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Can We Improve Our Lives (And Our Bank Accounts) By Doing Less?

Can We Improve Our Lives (And Our Bank Accounts) By Doing Less?

Casey Hynes — Up Close & Personal Finance

Image via Bruno Gomiero/Unsplash

Image via Bruno Gomiero/Unsplash

Do you ever feel like your life is completely out of control? You plan, you schedule, and you make to-do lists that seem to fill every minute of your day, but somehow still end up sobbing in frustration at how nothing ever seems to get done?

I’ve been there. Two years ago, I was drowning in commitments. And not just work, (though I was overbooked there, too) but commitments to everything. I’d work impossibly long days, organize monthly women’s events, attend board meetings at my local co-working space, and plan journalism meetups. If I wasn’t networking, I was constantly on phone dates with friends, scrambling to get ready for the next social event, or frantically responding to Instagram posts and Snapchat stories. And if I did find downtime, I often used it to impulse shop online while simultaneously catching up on Netflix originals and responding to even more Instagram posts and Snapchat stories.

I was miserable, even when I was doing things that were ostensibly for my own benefit—like volunteering in my community or catching up with people. My life felt like it was slipping through my hands faster and faster every second. I’d look at my to-do list app and would have 26 hours’ worth of tasks scheduled for a single day. Nothing was spontaneous or relaxed.

Once, in act of to-do list rebellion, I spent an hour-long car ride belting out ballads on Google’s “Sensitive Divas of the 90s” playlist. Sing-screaming “Daydream”-era Mariah Carey at an ear-splitting volume let out some stress, but I knew I needed to do more.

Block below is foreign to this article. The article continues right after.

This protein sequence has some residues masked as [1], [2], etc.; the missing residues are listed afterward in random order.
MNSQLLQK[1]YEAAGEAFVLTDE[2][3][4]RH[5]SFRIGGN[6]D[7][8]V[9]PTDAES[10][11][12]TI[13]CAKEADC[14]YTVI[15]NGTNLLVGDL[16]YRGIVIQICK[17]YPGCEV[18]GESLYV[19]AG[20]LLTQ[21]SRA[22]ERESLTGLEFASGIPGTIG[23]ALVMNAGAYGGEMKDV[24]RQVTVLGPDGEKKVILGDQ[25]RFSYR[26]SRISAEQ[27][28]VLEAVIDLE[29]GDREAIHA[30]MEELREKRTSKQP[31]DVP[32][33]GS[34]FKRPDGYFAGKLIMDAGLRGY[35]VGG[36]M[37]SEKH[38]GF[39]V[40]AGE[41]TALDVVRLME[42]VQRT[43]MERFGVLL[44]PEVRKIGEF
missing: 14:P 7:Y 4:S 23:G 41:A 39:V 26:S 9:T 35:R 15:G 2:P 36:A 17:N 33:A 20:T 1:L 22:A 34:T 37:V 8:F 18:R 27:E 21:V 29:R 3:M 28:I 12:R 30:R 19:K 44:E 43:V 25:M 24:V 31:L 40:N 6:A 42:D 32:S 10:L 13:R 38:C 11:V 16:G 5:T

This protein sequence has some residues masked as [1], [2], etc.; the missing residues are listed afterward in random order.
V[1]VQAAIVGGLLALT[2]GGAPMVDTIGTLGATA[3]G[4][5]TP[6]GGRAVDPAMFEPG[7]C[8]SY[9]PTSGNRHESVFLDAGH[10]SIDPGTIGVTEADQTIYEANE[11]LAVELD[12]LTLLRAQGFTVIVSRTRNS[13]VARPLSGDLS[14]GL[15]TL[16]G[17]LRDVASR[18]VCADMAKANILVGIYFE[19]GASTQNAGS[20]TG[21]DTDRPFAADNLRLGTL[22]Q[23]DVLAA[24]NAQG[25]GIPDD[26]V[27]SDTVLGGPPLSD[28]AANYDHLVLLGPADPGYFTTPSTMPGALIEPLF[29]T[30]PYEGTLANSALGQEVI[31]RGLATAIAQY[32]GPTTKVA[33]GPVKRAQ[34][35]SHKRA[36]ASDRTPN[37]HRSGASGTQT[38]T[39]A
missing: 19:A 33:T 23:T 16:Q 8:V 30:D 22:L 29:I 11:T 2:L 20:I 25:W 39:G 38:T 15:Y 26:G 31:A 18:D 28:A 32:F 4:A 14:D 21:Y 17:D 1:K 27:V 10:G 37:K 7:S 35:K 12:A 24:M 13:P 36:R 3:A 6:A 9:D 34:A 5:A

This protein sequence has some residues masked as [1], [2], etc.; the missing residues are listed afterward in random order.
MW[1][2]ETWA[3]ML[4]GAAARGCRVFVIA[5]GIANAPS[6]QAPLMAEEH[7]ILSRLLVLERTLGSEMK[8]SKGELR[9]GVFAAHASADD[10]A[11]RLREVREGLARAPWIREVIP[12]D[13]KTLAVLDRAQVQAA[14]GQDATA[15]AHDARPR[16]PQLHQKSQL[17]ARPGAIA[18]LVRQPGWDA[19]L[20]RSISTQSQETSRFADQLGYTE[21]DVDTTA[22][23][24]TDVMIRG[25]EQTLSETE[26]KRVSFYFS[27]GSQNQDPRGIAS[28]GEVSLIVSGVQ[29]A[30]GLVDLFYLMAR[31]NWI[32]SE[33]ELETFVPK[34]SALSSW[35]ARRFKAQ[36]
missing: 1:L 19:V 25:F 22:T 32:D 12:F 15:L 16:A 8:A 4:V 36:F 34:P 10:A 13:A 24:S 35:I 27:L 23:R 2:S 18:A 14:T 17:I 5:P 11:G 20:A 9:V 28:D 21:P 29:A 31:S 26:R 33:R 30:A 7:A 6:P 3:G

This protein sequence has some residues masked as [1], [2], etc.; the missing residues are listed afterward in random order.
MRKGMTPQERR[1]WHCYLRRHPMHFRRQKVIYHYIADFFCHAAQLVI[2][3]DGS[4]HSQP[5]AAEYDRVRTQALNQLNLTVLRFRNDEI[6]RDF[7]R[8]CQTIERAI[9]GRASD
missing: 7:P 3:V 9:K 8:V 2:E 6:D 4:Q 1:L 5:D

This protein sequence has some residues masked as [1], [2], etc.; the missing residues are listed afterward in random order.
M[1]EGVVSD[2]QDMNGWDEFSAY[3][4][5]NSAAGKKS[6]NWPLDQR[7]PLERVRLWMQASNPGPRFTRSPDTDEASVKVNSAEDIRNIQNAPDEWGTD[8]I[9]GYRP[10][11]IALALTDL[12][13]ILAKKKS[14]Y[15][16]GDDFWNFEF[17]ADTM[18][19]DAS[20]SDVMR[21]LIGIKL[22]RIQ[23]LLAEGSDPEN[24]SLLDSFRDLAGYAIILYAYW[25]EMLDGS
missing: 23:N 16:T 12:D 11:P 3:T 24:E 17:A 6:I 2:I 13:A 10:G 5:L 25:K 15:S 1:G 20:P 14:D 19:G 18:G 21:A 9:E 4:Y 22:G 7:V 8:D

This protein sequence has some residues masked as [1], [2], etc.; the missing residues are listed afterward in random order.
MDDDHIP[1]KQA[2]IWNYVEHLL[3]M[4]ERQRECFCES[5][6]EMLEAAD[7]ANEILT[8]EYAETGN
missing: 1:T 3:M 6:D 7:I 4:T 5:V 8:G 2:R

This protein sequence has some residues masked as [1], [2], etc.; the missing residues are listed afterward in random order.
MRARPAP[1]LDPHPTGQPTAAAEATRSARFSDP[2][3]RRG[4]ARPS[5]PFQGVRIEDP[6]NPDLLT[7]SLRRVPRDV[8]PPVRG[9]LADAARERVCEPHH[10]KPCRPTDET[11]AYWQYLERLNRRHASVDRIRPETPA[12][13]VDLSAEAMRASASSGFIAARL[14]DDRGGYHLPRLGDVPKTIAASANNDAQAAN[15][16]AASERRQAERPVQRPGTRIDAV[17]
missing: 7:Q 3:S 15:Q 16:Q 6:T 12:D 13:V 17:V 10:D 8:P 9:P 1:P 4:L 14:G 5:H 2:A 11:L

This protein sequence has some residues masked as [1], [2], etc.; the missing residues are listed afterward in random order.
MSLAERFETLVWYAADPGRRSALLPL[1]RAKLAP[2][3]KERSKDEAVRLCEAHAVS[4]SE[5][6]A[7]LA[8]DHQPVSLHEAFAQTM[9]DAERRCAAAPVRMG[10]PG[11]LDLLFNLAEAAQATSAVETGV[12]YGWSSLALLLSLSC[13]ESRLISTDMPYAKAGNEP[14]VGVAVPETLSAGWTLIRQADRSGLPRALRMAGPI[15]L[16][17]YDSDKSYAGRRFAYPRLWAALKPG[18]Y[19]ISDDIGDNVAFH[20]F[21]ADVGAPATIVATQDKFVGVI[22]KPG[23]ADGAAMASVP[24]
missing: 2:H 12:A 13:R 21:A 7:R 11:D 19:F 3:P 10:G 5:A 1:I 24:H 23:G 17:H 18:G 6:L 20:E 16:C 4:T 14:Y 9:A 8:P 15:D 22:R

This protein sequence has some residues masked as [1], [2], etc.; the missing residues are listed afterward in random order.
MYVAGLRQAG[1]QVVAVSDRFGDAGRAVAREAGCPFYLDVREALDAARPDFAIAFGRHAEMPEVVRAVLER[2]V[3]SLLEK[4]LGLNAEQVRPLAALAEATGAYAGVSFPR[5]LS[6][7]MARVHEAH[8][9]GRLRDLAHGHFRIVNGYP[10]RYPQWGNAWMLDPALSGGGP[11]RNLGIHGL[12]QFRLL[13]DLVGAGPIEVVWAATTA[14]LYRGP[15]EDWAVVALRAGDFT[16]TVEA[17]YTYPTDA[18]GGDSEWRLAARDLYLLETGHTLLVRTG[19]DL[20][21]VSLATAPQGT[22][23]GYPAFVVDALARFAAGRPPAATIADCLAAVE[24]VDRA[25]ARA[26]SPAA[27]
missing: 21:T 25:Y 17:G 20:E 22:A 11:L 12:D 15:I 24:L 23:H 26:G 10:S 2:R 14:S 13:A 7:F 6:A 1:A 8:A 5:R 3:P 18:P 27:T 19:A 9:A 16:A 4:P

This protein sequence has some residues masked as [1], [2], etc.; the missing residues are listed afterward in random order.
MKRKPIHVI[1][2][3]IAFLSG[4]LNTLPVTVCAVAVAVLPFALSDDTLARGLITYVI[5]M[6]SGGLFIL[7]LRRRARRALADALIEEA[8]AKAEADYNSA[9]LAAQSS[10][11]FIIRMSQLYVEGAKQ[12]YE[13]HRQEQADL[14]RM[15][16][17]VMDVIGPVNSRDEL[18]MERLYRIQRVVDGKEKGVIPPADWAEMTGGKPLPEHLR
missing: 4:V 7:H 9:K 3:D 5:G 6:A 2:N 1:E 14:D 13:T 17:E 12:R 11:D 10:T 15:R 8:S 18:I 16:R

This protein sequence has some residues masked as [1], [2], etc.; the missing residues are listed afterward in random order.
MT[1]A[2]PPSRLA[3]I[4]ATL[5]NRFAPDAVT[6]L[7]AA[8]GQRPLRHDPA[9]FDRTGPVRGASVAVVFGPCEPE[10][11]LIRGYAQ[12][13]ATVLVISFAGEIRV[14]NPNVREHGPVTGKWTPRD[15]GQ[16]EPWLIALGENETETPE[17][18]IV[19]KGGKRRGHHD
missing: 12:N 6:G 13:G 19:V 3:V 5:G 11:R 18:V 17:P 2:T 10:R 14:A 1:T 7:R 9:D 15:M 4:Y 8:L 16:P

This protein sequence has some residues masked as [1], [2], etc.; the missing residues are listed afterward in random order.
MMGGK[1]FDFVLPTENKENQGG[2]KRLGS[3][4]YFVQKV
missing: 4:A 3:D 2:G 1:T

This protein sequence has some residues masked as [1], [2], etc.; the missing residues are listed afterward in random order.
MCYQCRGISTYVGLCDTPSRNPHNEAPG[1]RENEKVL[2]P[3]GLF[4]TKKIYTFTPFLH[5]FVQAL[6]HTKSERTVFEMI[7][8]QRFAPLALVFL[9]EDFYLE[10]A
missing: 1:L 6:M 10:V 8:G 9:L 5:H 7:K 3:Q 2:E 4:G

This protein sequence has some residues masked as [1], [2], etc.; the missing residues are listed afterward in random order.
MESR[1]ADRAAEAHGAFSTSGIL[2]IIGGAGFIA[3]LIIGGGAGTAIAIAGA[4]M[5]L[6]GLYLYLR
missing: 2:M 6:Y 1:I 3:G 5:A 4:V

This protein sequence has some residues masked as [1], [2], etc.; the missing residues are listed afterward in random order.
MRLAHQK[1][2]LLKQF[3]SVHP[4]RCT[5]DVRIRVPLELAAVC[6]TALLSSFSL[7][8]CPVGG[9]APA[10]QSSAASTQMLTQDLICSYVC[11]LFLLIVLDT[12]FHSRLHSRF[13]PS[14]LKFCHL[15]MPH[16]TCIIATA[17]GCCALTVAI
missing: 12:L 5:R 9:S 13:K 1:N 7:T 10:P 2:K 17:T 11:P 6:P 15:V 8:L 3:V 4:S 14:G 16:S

And then on one of my Amazon shopping sprees I found “Essentialism: The Disciplined Pursuit of Less” by Greg McKeown.The core idea of the book is doing less, but better. To live a fulfilled life, we need to focus on the vital few—the things that really, deeply matter to us—instead of the trivial many.  

Today, my copy is rife with underlines, highlights, and frantically scrawled notes in the margins. The more I read and thought about the concept, the more I wondered when things changed. How did we go from the seemingly simplistic life of our grandparents to an always on the go culture?

So, I spoke with McKeown to find out what he thinks is driving the collective feeling that we need to do it all. He said the seeds of non-essential living were planted during the Industrial Revolution, watered in the post-World War II era, and are in full blossom in the social media age.

Following the Industrial Revolution, according to McKeown, people saw a false correlation between machine output and human capabilities. Thanks to machines, we could produce more, do more, and have more than at any other period in human history. Why shouldn’t we expect the same of ourselves?

In the post-war era, the push toward consumerism reaffirmed the idea that people should be able to have and do it all. And today, with social media giving us a 24/7 into the lives of everyone we’ve ever met, the feeling is exacerbated. We feel we need to do more, see more, eat more, travel more, be more impressive. We’re also compulsive consumers, not just of food and experiences, but of content. McKeown even shared a disconcerting conversation he had with a teenager who puts her smartphone in a plastic bag, so she can use it in the shower and not to miss a single second of digital social activity.